The Type A school bus, workhorse of the special-needs transportation system, edged closer to pre-pandemic sales levels last year. School bus manufacturers sold 6,777 of the smaller buses in 2022, up 39.1% compared to the previous year.
But despite some new innovations in this bus type, some manufacturers have struggled to meet production demand due to shortages of the chassis used to build the Type A.
The School Bus Chassis Shortage
Last October, the National School Transportation Association reached out to the U.S. Department of Transportation, outlining concerns about impact on the Type A bus market by the small bus parts supply chain – particularly chassis.
“Type A school buses are a vital part of America’s student transportation system, and our members across the country are adversely affected by price increases, delayed delivery times, and aging of their current school bus fleets,” wrote NSTA Executive Director Curt Macysyn in his letter to USDOT.
The NSTA recommended:
- Chassis manufacturers set aside units for student transportation services.
- Expanding DOT’s Port and Infrastructure and Supply Chain Resiliency Programs.
- Developing economic incentives for small bus chassis production.
- Streamlining current procurement regulations to ease the bottleneck.
John Phraner, president of manufacturer Trans Tech, said: “Like most other school bus manufacturers, we are still susceptible to ongoing global supply chain problems, and it seems like just when we start to see some normalcy in the market, we get hit with something else.”
Innovating School Bus Technology Despite Adversity
Shortages and supply chain chokepoints aren’t hindering optimism for Phraner and other industry leaders, though.
“Trans Tech has always been on the forefront of school bus safety and innovation,” Phraner said. “From launching our first all-electric school bus in 2011 to our industry-leading Versa Track seating and galvanized steel pan-formed floors, we pride ourselves on moving the industry forward and building a bus-driver’s bus that’s built to last.”
He also expects the company to expand its all-electric school bus production capacity to meet demand created by mandates in California and New York.
Fraser Atkinson, CEO of GreenPower Motor Company, noted that his company hasn’t been directly affected by the chassis shortage when it comes to production of the Type A Nano BEAST, because it is built on GreenPower’s EV Star Cab and chassis, making them their own chassis supplier.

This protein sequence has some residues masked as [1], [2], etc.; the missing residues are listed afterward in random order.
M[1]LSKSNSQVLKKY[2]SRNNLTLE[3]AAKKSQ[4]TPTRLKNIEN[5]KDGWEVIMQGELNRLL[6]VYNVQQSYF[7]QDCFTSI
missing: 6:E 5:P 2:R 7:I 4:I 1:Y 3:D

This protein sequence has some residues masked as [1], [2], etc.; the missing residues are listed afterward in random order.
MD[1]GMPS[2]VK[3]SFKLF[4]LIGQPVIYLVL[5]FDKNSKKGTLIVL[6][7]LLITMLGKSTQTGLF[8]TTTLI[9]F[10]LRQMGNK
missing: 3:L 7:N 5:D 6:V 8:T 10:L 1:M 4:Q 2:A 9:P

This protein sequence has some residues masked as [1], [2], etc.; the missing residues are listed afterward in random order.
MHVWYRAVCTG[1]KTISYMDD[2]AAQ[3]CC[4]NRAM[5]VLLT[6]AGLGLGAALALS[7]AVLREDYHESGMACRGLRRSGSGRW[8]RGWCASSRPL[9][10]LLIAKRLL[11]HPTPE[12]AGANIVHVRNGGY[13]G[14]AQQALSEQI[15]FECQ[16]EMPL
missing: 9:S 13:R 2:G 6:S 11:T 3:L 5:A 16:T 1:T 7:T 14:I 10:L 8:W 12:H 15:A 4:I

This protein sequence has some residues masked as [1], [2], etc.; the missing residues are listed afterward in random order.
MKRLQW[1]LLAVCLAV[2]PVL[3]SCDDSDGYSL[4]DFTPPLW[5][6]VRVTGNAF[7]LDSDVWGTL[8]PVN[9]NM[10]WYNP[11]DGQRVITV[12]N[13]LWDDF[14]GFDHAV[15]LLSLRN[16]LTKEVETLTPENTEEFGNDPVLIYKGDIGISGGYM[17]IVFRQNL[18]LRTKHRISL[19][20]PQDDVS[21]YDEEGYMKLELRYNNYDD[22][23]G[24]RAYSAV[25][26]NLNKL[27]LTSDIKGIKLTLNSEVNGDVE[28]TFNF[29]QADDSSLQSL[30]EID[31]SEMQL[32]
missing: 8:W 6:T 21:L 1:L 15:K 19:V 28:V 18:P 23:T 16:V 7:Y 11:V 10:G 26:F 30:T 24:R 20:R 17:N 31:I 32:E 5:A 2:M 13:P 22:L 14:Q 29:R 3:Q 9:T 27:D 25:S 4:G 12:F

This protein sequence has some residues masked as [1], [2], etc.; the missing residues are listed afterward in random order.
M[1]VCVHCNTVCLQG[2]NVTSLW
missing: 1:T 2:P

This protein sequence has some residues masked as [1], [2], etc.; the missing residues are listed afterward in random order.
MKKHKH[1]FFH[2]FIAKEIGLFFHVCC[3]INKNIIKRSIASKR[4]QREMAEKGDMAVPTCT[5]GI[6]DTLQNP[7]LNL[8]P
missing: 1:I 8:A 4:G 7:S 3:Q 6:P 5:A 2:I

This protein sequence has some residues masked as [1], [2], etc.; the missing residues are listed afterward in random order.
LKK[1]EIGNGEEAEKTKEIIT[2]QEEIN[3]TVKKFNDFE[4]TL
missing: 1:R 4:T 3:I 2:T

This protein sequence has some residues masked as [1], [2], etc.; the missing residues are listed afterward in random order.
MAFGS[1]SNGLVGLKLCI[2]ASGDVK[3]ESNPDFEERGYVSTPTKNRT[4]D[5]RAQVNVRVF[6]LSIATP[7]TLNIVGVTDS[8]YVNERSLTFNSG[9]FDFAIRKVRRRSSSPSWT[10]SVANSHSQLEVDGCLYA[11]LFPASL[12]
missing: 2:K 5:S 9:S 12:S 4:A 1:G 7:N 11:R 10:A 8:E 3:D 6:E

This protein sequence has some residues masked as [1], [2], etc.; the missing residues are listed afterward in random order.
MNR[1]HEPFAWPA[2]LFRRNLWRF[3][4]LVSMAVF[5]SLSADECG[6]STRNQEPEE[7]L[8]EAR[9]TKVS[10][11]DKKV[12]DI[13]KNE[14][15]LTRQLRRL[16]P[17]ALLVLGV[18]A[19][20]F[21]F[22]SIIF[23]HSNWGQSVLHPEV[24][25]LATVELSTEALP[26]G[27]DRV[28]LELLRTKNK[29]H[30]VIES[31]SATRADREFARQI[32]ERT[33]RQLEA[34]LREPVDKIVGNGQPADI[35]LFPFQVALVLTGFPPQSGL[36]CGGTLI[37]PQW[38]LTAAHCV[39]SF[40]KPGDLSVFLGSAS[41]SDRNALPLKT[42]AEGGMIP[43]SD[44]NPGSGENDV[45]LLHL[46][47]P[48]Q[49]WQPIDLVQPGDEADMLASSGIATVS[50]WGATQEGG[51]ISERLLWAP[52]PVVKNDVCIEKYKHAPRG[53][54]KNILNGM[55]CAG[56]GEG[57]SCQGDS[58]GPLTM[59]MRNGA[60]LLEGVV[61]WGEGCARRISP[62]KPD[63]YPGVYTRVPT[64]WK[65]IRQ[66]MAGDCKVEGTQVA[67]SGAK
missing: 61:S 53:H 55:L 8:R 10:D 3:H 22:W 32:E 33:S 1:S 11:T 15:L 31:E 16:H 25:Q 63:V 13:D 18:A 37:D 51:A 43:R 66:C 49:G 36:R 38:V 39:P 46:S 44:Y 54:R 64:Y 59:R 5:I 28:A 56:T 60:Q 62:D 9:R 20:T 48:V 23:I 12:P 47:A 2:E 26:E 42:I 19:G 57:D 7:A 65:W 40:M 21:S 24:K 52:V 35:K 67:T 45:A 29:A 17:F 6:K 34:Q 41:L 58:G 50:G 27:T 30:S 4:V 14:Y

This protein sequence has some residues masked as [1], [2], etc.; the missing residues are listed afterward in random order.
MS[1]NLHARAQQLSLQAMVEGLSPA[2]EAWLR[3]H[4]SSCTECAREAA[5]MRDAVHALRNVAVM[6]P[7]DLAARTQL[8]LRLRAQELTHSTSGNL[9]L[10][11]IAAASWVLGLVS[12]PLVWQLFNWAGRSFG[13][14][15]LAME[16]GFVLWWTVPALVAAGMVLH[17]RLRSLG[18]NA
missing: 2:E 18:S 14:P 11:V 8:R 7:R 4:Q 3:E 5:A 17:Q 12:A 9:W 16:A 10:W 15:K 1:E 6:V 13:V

“What sets GreenPower apart is that all of our vehicles are purpose-built to be battery-powered with zero-emissions,” Atkinson said. “We pride ourselves on the clean design approach that allows for optimal battery placement and weight distribution for a vehicle to accommodate a large enough energy supply to deliver a longer range and set the new standard for zero-emission student transportation.”
Added Atkinson: “We constantly look for new technologies and ways to improve our vehicles for our customers. Most recently, we deployed a version of the Nano BEAST that serves the needs of special education students and children with disabilities by including wheelchair lifts and securements while featuring a flat floor to ensure excellent accessibility for those wheelchairs and ensure that there are no seats with compromised legroom so that every student can have a safe and comfortable ride.”
The new Pegasus Valkyrie Type A school bus, built on a VIA electric cutaway chassis, ranges in weight from 12,500 to 14,000 pounds. Its electric motors are expected to generate a continuous rated 400 horsepower within a range of 180 miles. The company’s also making Type A Atlas school buses using the Zeus Electric Chassis Power Platform. The ground-up design of the Zeus Z-19 cab-chassis is purpose-built and optimized for bus body installation and system integration.
“Its robust frame rail construction and purpose-built electric chassis makes the Z-19 unique right out of the gate,” said Brian Barrington, president of Pegasus. “Honestly, those two things alone separate what we’re doing from anything else that’s currently on the market.”
Industry mainstay MicroBird continues to innovate in the Type A space, developing a bus with 36-passenger capacity, an ergonomically improved console on Ford commercial buses, a 90-inch luggage rack, and higher air-conditioner capacity with 90,000 BTUs.
And in spring, Collins Bus offered a new zero-emission Ford E-Transit Type A school bus that features a fully electric powertrain with a 68 kWh high-voltage battery and an 8-year/100,000-mile warranty.
“Collins Bus is renowned for its commitment to driver and passenger safety innovation with unparalleled bus structure designs, driver visibility, and driver safety features,” said Bryce Pfister, vice president and general manager of Collins Bus.
The new bus design includes:
- A narrow-body design allowing for easy vehicle maneuverability.
- A large view-out window that reduces blind spots while enhancing visibility.
- One-piece tubular roof bow design for structural integrity.
- 5-year body warranty and limited lifetime paint warranty.
“Ford and Collins Bus have a long history working together to provide mobility solutions for school systems, and now, we’re delighted to offer a more sustainable choice for their customers with E-Transit,” said Raj Sarkar, Ford Pro general manager of product marketing and strategy. “For use-cases with condensed routes, the Type A school bus package on E-Transit can be a great zero-emissions solution for student transportation.”